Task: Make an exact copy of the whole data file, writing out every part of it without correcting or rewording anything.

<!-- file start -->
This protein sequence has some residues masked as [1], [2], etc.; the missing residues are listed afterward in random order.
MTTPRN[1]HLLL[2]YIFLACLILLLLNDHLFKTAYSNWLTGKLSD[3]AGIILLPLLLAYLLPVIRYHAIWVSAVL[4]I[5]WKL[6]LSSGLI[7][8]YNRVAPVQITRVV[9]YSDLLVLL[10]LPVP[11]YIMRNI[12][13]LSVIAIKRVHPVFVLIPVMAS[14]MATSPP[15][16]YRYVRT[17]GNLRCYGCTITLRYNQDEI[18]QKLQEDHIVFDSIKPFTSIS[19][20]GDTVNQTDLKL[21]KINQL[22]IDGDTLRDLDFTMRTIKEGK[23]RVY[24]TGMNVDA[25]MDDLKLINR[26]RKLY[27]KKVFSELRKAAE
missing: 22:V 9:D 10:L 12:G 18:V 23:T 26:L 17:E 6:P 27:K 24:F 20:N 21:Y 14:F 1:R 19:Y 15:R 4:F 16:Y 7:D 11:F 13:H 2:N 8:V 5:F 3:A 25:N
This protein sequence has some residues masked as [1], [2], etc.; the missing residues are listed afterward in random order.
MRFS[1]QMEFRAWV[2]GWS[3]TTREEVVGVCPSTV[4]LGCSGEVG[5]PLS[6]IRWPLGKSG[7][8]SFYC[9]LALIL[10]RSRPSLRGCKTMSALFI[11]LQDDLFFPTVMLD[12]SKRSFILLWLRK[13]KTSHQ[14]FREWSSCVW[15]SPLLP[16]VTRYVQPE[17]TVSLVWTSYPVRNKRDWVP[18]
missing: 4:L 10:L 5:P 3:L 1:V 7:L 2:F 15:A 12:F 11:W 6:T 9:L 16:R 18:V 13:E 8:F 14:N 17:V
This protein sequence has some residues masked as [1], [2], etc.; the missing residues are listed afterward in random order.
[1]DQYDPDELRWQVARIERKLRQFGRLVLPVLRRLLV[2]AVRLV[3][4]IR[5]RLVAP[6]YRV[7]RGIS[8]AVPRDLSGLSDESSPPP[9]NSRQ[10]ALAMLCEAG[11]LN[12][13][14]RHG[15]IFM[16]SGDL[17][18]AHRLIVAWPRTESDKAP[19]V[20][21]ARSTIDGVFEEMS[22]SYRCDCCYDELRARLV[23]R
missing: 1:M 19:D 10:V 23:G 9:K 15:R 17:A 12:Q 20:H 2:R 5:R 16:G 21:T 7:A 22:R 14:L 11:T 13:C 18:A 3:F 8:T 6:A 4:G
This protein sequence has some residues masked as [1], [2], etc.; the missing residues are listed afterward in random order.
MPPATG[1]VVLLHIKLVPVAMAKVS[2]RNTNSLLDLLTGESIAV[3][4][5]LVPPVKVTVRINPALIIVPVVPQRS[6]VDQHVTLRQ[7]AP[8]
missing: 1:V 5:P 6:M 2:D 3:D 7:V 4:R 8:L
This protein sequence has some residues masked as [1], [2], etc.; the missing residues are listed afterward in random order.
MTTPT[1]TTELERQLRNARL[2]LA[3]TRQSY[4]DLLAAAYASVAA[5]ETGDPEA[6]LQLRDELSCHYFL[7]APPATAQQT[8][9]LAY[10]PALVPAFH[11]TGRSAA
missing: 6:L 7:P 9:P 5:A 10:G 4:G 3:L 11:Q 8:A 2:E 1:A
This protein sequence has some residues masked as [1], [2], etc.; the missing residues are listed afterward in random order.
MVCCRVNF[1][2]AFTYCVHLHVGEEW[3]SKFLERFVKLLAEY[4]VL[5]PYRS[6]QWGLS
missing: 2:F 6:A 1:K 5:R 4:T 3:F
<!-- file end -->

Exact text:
This protein sequence has some residues masked as [1], [2], etc.; the missing residues are listed afterward in random order.
MTTPRN[1]HLLL[2]YIFLACLILLLLNDHLFKTAYSNWLTGKLSD[3]AGIILLPLLLAYLLPVIRYHAIWVSAVL[4]I[5]WKL[6]LSSGLI[7][8]YNRVAPVQITRVV[9]YSDLLVLL[10]LPVP[11]YIMRNI[12][13]LSVIAIKRVHPVFVLIPVMAS[14]MATSPP[15][16]YRYVRT[17]GNLRCYGCTITLRYNQDEI[18]QKLQEDHIVFDSIKPFTSIS[19][20]GDTVNQTDLKL[21]KINQL[22]IDGDTLRDLDFTMRTIKEGK[23]RVY[24]TGMNVDA[25]MDDLKLINR[26]RKLY[27]KKVFSELRKAAE
missing: 22:V 9:D 10:L 12:G 18:V 23:T 26:L 17:E 6:P 27:K 24:F 20:N 21:Y 14:F 1:R 19:Y 15:R 4:F 16:Y 7:D 11:F 13:H 2:N 8:V 5:F 3:A 25:N
This protein sequence has some residues masked as [1], [2], etc.; the missing residues are listed afterward in random order.
MRFS[1]QMEFRAWV[2]GWS[3]TTREEVVGVCPSTV[4]LGCSGEVG[5]PLS[6]IRWPLGKSG[7][8]SFYC[9]LALIL[10]RSRPSLRGCKTMSALFI[11]LQDDLFFPTVMLD[12]SKRSFILLWLRK[13]KTSHQ[14]FREWSSCVW[15]SPLLP[16]VTRYVQPE[17]TVSLVWTSYPVRNKRDWVP[18]
missing: 4:L 10:L 5:P 3:L 1:V 7:L 2:F 15:A 12:F 11:W 6:T 9:L 16:R 18:V 13:E 8:F 14:N 17:V
This protein sequence has some residues masked as [1], [2], etc.; the missing residues are listed afterward in random order.
[1]DQYDPDELRWQVARIERKLRQFGRLVLPVLRRLLV[2]AVRLV[3][4]IR[5]RLVAP[6]YRV[7]RGIS[8]AVPRDLSGLSDESSPPP[9]NSRQ[10]ALAMLCEAG[11]LN[12][13][14]RHG[15]IFM[16]SGDL[17][18]AHRLIVAWPRTESDKAP[19]V[20][21]ARSTIDGVFEEMS[22]SYRCDCCYDELRARLV[23]R
missing: 1:M 19:D 10:V 23:G 9:K 15:R 17:A 12:Q 20:H 2:R 5:R 16:G 21:T 7:A 22:R 14:L 11:T 13:C 18:A 3:F 8:T 6:A 4:G
This protein sequence has some residues masked as [1], [2], etc.; the missing residues are listed afterward in random order.
MPPATG[1]VVLLHIKLVPVAMAKVS[2]RNTNSLLDLLTGESIAV[3][4][5]LVPPVKVTVRINPALIIVPVVPQRS[6]VDQHVTLRQ[7]AP[8]
missing: 1:V 5:P 6:M 2:D 3:D 7:V 4:R 8:L
This protein sequence has some residues masked as [1], [2], etc.; the missing residues are listed afterward in random order.
MTTPT[1]TTELERQLRNARL[2]LA[3]TRQSY[4]DLLAAAYASVAA[5]ETGDPEA[6]LQLRDELSCHYFL[7]APPATAQQT[8][9]LAY[10]PALVPAFH[11]TGRSAA
missing: 6:L 7:P 9:P 5:A 10:G 4:G 3:L 11:Q 8:A 2:E 1:A
This protein sequence has some residues masked as [1], [2], etc.; the missing residues are listed afterward in random order.
MVCCRVNF[1][2]AFTYCVHLHVGEEW[3]SKFLERFVKLLAEY[4]VL[5]PYRS[6]QWGLS
missing: 2:F 6:A 1:K 5:R 4:T 3:F